kkTrg-zlpmDYP_bho1NKLnEUrXg A Student CRNA Blog: Considerations: CABG On-Pump

Sunday, November 4, 2012

Considerations: CABG On-Pump

I have had the opportunity to work with a couple of MDAs on a few CABG cases. Here are some of the things they thought were good to know when doing such cases. These are just somethings I wrote down during the case. Please let me know if you have something to add or correct.







Preoperative
  • Be sure to give assessment of patient's respiratory status just as much as his cardiac status. A patient with severe CAD is generally going to be a smoker or have significant history of it. There decreased FRC may be enough to cause issues while intubation and result in a very bad situation.
  • Include there activity level. They generally won't be able to climb a flight of stairs without getting short of breath. That again will help direct your decision on how you want to induce the patient.
  • Diabetes. If they have history of diabetes, if may be that they have never had chest pain. So thoroughly assess the EKG.
Induction
  • First thing to do when the patient comes to the OR table is start Preoxygenating! It is literally going to be the factor that can determine if patient survives the induction
  • Give appropriate dose of versed. If can help keep the patient calm and is good because it is not a respiratory depressant.
  • Start a radial arterial line. Use lidocaine infiltration to limit stress on patient.
  • Induce with Etomidate, Lidocaine, Succinylcholine and most importantly Fentanyl (or other rapid onset opioids)
  • Make the first view the best view! 
  • Direct laryngoscopy is highly stimulation and repeated attempts can be detrimental. So, if you think you might need a glidescope...use it the first time!
  • A BIS monitor is also helpful to have on before induction, and when you push the induction meds wait for it to go to the appropriate range (40-60) before DL.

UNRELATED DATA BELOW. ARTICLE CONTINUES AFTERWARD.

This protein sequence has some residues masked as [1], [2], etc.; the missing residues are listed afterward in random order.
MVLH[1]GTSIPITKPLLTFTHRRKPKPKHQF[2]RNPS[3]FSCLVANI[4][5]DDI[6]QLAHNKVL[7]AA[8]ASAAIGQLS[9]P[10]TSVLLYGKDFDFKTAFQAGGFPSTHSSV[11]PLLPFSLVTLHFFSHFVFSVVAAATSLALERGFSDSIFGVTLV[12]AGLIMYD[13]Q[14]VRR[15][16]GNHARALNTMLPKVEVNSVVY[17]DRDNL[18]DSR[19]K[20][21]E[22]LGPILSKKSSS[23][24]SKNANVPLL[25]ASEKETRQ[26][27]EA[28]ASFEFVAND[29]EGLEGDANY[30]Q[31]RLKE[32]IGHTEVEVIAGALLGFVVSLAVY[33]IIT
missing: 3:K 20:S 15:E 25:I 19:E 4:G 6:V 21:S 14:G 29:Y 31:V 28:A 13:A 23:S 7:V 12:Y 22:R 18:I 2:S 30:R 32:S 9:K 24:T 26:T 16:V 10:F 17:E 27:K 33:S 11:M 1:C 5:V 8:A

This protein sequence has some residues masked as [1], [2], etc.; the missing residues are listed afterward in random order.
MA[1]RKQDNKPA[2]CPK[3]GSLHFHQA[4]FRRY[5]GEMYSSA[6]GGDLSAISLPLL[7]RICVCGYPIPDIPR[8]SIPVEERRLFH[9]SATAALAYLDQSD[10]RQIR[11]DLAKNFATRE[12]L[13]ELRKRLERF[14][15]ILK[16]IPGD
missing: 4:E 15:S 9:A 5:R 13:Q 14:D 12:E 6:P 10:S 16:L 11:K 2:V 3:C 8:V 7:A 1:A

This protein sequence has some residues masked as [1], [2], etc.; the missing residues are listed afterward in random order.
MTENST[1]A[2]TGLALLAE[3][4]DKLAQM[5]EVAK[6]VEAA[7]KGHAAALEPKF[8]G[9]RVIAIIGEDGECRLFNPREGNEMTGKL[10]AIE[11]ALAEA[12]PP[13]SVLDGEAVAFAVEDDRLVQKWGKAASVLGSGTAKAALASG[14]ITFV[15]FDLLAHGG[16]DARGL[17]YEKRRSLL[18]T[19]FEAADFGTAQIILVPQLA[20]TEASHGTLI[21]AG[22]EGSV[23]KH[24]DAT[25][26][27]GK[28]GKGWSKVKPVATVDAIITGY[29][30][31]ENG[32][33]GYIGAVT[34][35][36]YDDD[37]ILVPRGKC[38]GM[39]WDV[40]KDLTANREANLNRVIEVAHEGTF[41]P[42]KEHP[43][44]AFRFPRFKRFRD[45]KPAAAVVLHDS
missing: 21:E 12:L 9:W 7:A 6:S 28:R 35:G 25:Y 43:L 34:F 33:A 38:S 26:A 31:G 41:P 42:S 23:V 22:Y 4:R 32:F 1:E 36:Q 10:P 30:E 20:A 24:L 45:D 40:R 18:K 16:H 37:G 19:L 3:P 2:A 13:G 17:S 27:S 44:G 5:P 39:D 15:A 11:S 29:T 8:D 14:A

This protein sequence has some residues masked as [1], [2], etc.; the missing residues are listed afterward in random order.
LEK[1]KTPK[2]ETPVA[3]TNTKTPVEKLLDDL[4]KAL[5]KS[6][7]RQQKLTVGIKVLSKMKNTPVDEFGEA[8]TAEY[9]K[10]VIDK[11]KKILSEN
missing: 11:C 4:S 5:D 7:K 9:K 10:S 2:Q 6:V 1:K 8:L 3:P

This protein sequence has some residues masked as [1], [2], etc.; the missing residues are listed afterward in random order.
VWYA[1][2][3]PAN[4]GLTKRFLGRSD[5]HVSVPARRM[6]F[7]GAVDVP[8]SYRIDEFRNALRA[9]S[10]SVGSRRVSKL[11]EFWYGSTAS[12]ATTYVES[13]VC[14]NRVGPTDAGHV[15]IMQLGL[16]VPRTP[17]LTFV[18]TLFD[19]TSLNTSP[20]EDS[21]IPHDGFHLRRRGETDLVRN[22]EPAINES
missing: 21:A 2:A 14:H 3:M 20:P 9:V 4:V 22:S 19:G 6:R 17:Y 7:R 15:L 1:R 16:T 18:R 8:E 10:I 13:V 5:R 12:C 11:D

Management

  • Monitors: Central line, a femoral arterial line, PA catheter
  • Drips:
    • Amicar: 1g/hr=50ml/hr after 5g bolus
    • Propofol (if TIVA)
    • Nitroglycerin: 200mcg/ml concentration
    • Levophed: 8mg/250ml concentration
    • Epinephrine: 2mg/250ml concentration
  • One of the most stimulating time period during surgery is during STERNOTOMY!
  • So, plan ahead and give Fentanyl (large doses)
  • Another thing before sternotomy is that you will need to drop the lungs to avoid puncture.
  • Bypass
  • Before bypass, you need to make sure the ACT is above 400. Heparin dose is usually 300 units/kg. Cardiac perfusionists may give additional doses if needed to keep ACT >400
  • We gave solumedrol 1g immediately before going on bypass to help limit the inflammatory process
  • During aortic cannulation, it is very important to ensure that the BP is low, or dissection of the aorta can occur.
  • The perfusionists will generally check ACTs every 30 minutes
  • Also mannitol to scavenge oxygen free radicals
  • Lidocaine dose before cross clamp is off
  • If hyperkalemia is seen, calcium chloride may also be given.
  • After bypass, blood glucose are usually elevated because insulin is not as effective in cold temperatures
  • Some patients may also need platelets, FFPs, and cryos. Consumptive coagulopathy may occur (generally is seen after surgery is over)
  • Protamine: ONLY given AFTER patient is off bypass. If you give it before, all of patient's blood in the pump will clot and patient will not make it.
  • Give it slow and watch for protamine reaction (increased PA pressure, decreased BP)
  • If platelets are used. Do not infuse them through the fluid warmer as they may clump.

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3 comments :

sarah said...

thinking about CRNA school, would you say a cabg case is a "scary", "intricate" or "high stress" case? this sounds intimidating.

sarah said...

considering CRNA school.. this entry is intimidating. would you say a CABG case is "scary", "complex" or "high stress"?

s s said...

Yes. Certain types of cases like Cabg and neuro are definitely higher stress. You always have the option to not work in those areas if you don't like them. However, these are also mostly protocol based so you follow a format but that doesn't mean you don't need to know your drugs and anatomy.

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